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Average reading time: 4 minutes 30 seconds

Just a few weeks after I finished riding all 3,400km of the 2019 Tour de France, I’d already lost count of the number of people who asked me what I learned from the experience.

I’m a big reflector and despite keeping a journal whilst I was away, I nearly didn’t pause for thought and deconstruct the experience. Which is easily done right?

How many times do we successfully land a major project at work and move straight onto the next without pausing to analyse what went well? Let alone celebrate the win.

This is one of the most damaging traits that I see in the senior leadership teams who come to me for support. It’s also something that if reversed, really does have the potential to lift the performance of the team, and entire organisation, to an entirely new level.

So, to some of the lessons I learned…

#1. The ego kills performance and vulnerability improves it.

This was such a key lesson that I wrote an entire blog about it here.

#2. Focus on everything that could go wrong.

Despite all that psychology and neuroscience tells us about positive language and visualisation, thinking about everything that could go wrong and creating contingency plans, remains a critical activity.

In my preparation I’d thought about what I’d do if I got ill, if my mum was seriously unwell and if I had major mechanical issues on the bike, along with many more scenarios.

And, most of those plans were called for to varying degrees.

#3. Build the team.

Whatever the challenge, be it sporting, business or charitable, it’s never an individual effort.

Despite spending months training alone on the bike, my Tour de France challenge was a huge team effort comprising physiologists, nutritionists, my local bike shop, chiropractors, the event team, friends who trained with me, the groups I rode with in France and everyone that sponsored me to name just a few.

#4. Protect the home front.

I’ve often heard people say that if you’re happy in your work, then things will be happy at home. I think these people have it the wrong way around.

I believe a strong homelife enables us to go out into the world and achieve incredible things.

The most important person in my support team was my wife Jo. Her unwavering support was the most critical factor in allowing me to focus on training for and riding the entire Tour de France route.

Without her support I undoubtedly would have failed.

#5. Budget and invest wisely.

You can very easily blow a lot of money on cycling and I very nearly spent a lot on kit and equipment. Just as in business, the critical disciplines of setting a budget and carefully analysing the expected return on investment paid huge dividends for me.

The theory of marginal gains has its origins in cycling and many of us attempt to apply it into our businesses.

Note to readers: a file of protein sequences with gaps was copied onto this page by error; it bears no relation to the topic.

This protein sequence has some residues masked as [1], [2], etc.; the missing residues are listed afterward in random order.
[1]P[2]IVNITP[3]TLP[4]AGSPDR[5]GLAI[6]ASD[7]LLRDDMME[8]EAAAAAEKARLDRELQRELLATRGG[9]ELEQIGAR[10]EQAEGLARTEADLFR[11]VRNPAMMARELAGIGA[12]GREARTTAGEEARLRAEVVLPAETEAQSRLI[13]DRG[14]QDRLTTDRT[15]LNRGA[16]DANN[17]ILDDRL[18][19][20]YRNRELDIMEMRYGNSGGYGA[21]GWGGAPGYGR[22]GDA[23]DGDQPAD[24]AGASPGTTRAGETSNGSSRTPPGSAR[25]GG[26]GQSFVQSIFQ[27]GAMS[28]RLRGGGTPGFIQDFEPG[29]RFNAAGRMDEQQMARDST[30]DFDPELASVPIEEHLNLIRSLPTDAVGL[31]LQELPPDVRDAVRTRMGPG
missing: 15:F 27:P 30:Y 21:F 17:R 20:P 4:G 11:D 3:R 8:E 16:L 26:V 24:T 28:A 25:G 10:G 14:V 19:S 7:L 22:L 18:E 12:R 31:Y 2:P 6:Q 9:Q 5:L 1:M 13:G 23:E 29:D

The thing is, a lot of marginal gains are actually very expensive. Which is fine if you have the vast budget of Team Sky/Inneos and if success comes down to being a few seconds faster than the competition.

But we don’t have unlimited budgets so it’s important to invest wisely. And at the same time, we must also remember that there are some returns that cannot be modelled on an excel spreadsheet.

Sometimes we have to lead with our gut.

#6. Pick the right wheel.

In cycling we talk about “following the wheel” which refers to the effort that can be saved from riding behind someone in their slipstream.

Time and again the African proverb, “If you want to go fast, go alone. If you want to go far, go together” would ring in my ears as I cycled around France.

On the long, rolling 200+ kilometre days finishing the ride in a good state was always dependant on effective team work. By riding together, taking turns at the front and enjoying the company of fellow riders we could ‘go far’ as a group.

But we all needed a different strategy once we hit the big mountains of the Pyrenees and the Alps, where we all cycled uphill at different speeds.

On these days, we all needed to go as ‘fast’ as we individually could and get through the day as quickly as possible. There was a trade-off to be made between going fast so that you finish with time to rest and recover, versus not pushing so hard that you’re unduly fatigued the following day.

In the mountains it was often a case of “going alone in order to go fast.”

But there was a third strategy.

This was to follow the wheel of someone who was ever so slightly faster than you, meaning that you’d push yourself just that little bit harder.

In business terms, this is about hiring or working with people who you feel are better than you, so that you raise your own game to their level. As Max Levchin, PayPal co-founder said,

“Look for a partner you’ll try to impress daily, and one who will try to impress you. If the person you are choosing to depend on is constantly striving to learn and improve, you too will push yourself to new levels of achievement.”

This teaches us three important lessons:

  1. Most of the time we need to surround ourselves with a great team.
  2. Sometimes we need to push on alone.
  3. Always look to work with people who will push us to new levels.

If you’re ready to push you and your team to new levels them drop me a line at chat@ben-morton.com and let’s start the conversation.

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